"But sections of the Report which deal with topics in my own area of interest 
        make what many economists and economic statisticians would regard as 
        basic errors; and in doing so, they have shown a lack of awareness 
        of relevant and well known published sources. I would add that the same 
        is true of documents issued through the IPCC process more recently, 
        and also of material published not long ago by one of the IPCC's two parent 
        agencies, the United Nations Environmental Programme. I believe that in its 
        treatment of economic issues the IPCC process, including the 
        intergovernmental reviews that Sir John Houghton referred to, is neither 
        professionally watertight nor professionally representative."

Secondly, he argued that the IPCC has become a self-contained process, to which its member governments give undue weight. As he put it,

        "As to the economic aspects of its work, I hold that the IPCC should 
        not be viewed as a professionally representative and authoritative source; 
        and I have come to feel similar doubts and concerns about aspects 
        other than the economic one. In particular, I share the concern voiced not 
        long ago by a leading Australian climate scientist, Dr John Zillman, who was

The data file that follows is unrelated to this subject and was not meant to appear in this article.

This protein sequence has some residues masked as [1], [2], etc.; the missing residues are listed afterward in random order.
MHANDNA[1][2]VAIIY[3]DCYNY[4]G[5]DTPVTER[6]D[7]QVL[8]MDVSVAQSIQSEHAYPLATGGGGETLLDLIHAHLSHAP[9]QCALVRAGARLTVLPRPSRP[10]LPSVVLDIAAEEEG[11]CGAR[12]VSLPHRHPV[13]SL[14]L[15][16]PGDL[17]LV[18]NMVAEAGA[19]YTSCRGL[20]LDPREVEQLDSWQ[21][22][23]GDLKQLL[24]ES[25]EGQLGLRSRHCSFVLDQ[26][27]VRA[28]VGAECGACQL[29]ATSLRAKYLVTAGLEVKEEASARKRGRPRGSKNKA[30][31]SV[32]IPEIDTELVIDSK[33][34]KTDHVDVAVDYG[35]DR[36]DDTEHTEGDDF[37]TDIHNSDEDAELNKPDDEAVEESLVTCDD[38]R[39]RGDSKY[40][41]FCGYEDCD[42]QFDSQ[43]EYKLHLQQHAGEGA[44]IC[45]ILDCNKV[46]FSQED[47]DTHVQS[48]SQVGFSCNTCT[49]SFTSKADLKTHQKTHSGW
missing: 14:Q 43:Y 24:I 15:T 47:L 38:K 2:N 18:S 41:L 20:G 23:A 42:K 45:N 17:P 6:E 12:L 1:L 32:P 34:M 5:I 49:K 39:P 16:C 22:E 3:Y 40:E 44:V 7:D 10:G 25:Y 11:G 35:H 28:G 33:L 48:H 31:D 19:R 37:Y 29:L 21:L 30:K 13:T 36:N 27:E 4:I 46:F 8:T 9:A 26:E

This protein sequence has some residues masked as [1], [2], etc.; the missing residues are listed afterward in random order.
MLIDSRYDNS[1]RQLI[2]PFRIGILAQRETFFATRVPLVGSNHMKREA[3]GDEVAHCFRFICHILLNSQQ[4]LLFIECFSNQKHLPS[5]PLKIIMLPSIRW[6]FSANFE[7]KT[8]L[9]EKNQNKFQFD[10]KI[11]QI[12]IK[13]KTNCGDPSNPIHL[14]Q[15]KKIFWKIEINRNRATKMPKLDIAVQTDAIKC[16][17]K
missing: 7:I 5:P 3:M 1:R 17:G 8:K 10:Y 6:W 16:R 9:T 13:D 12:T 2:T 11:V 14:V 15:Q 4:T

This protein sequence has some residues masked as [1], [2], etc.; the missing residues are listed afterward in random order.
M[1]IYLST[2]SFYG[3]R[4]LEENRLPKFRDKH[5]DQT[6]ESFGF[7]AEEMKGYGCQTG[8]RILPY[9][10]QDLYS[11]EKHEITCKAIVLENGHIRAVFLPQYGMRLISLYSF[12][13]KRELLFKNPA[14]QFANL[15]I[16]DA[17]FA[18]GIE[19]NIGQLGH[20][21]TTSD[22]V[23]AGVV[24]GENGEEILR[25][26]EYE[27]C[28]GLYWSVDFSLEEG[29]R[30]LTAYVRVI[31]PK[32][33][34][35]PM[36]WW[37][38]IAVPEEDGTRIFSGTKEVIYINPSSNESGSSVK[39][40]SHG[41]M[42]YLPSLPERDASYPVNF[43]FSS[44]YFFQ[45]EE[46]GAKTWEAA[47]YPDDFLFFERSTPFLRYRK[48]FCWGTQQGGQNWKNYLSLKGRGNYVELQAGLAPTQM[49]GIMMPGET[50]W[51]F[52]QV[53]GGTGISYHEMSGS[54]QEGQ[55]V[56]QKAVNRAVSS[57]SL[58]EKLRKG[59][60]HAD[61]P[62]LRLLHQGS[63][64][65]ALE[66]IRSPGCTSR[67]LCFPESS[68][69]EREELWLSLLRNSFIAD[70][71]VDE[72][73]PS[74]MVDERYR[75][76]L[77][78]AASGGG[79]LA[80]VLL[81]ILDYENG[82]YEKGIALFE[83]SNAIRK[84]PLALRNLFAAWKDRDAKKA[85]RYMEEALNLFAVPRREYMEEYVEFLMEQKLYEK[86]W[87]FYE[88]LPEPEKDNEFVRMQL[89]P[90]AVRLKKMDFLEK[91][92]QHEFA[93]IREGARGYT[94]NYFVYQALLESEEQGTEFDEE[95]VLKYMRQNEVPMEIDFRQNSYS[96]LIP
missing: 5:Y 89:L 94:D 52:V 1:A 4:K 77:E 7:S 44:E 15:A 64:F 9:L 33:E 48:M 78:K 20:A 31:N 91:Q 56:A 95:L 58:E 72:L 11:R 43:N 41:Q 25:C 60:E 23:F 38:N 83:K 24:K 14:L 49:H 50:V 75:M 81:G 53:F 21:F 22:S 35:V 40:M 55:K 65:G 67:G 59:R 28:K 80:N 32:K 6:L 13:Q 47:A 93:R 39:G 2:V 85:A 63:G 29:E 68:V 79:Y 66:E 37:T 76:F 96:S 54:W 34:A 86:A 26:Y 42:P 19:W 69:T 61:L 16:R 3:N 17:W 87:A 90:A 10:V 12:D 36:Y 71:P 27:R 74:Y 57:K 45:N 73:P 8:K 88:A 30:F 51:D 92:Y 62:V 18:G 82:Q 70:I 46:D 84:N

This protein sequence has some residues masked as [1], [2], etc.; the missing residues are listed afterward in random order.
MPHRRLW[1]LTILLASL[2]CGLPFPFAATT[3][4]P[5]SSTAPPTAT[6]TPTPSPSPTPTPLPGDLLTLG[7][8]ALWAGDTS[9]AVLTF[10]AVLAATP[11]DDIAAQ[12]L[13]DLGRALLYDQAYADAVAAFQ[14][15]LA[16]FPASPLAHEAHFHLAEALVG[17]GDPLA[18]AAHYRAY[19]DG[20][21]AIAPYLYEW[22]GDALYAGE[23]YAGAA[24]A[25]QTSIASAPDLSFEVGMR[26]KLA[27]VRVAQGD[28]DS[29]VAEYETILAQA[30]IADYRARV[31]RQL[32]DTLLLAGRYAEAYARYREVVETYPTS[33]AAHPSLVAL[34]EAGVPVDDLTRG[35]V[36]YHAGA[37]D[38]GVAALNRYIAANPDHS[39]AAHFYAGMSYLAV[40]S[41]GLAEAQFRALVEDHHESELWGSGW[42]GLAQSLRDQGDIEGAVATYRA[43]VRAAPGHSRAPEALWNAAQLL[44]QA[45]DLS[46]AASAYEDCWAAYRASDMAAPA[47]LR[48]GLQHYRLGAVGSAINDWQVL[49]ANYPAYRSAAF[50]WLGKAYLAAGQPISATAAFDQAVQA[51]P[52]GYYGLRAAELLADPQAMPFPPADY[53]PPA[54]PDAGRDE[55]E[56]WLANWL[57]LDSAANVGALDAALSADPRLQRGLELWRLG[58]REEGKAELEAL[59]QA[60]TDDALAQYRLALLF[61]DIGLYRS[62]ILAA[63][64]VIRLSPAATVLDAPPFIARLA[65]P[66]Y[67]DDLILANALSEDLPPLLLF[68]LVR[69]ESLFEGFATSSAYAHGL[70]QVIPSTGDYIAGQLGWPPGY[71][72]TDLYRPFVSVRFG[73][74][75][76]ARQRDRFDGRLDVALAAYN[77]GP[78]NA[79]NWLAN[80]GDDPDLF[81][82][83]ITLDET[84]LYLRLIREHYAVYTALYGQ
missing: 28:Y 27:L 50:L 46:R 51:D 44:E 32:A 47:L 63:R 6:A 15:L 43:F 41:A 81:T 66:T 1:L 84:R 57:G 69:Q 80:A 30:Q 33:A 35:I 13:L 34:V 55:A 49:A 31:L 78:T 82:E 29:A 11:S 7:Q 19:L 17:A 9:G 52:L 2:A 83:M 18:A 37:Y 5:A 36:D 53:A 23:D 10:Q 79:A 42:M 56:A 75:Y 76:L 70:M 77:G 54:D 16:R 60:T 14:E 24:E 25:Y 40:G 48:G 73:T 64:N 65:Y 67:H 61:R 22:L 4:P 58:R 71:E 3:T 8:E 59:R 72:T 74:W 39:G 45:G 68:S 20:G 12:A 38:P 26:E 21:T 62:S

for many years a member of the IPCC Bureau. Zillman has expressed 
        the view that the Panel has now become 'cast more in the model of 
        supporting than informing policy development.'"

Dr. Pachauri, by publicly associating himself with one particular set of policy options, validates Professor Henderson's latter concern. Most recently, he served as scientific adviser to a study by avowedly leftist advocacy groups that puts forth assertions that the IPCC's science does not support, such as the idea that a temperature rise of 2°C constitutes "dangerous anthropogenic interference" with the climate. Indeed, Dr. Pachauri has a history of endorsing advocacy. He provided a foreword to an alarmist report from the United Kingdom's New Economics Foundation and told Reuters that he hoped the next IPCC report, due in 2007, would "produce a much stronger message" for the world. While there is, of course, nothing wrong with policy advocacy per se, Dr. Pachauri's actions are clearly incompatible with his role as chairman of an allegedly policy neutral body.

These recent events demonstrate that the IPCC has, at the very least, severe institutional problems. The organization's culture appears to have deviated substantially from its mission, which is to act as honest broker over the vast gamut of evidence relating to climate and human and natural effects upon it. When its leader publicly associates himself with one particular viewpoint, he has clearly abandoned any pretense of neutrality.

The IPCC is on the verge of losing that substantial credibility it yet possesses. If anything useful is to be salvaged from the IPCC process, Dr. Pachauri has to go and the organization needs to reinvent itself free from the biases and self-affirmation exercises that currently plague it. If Dr. Pachauri really wants to be the honest broker, he should do the honest thing and resign.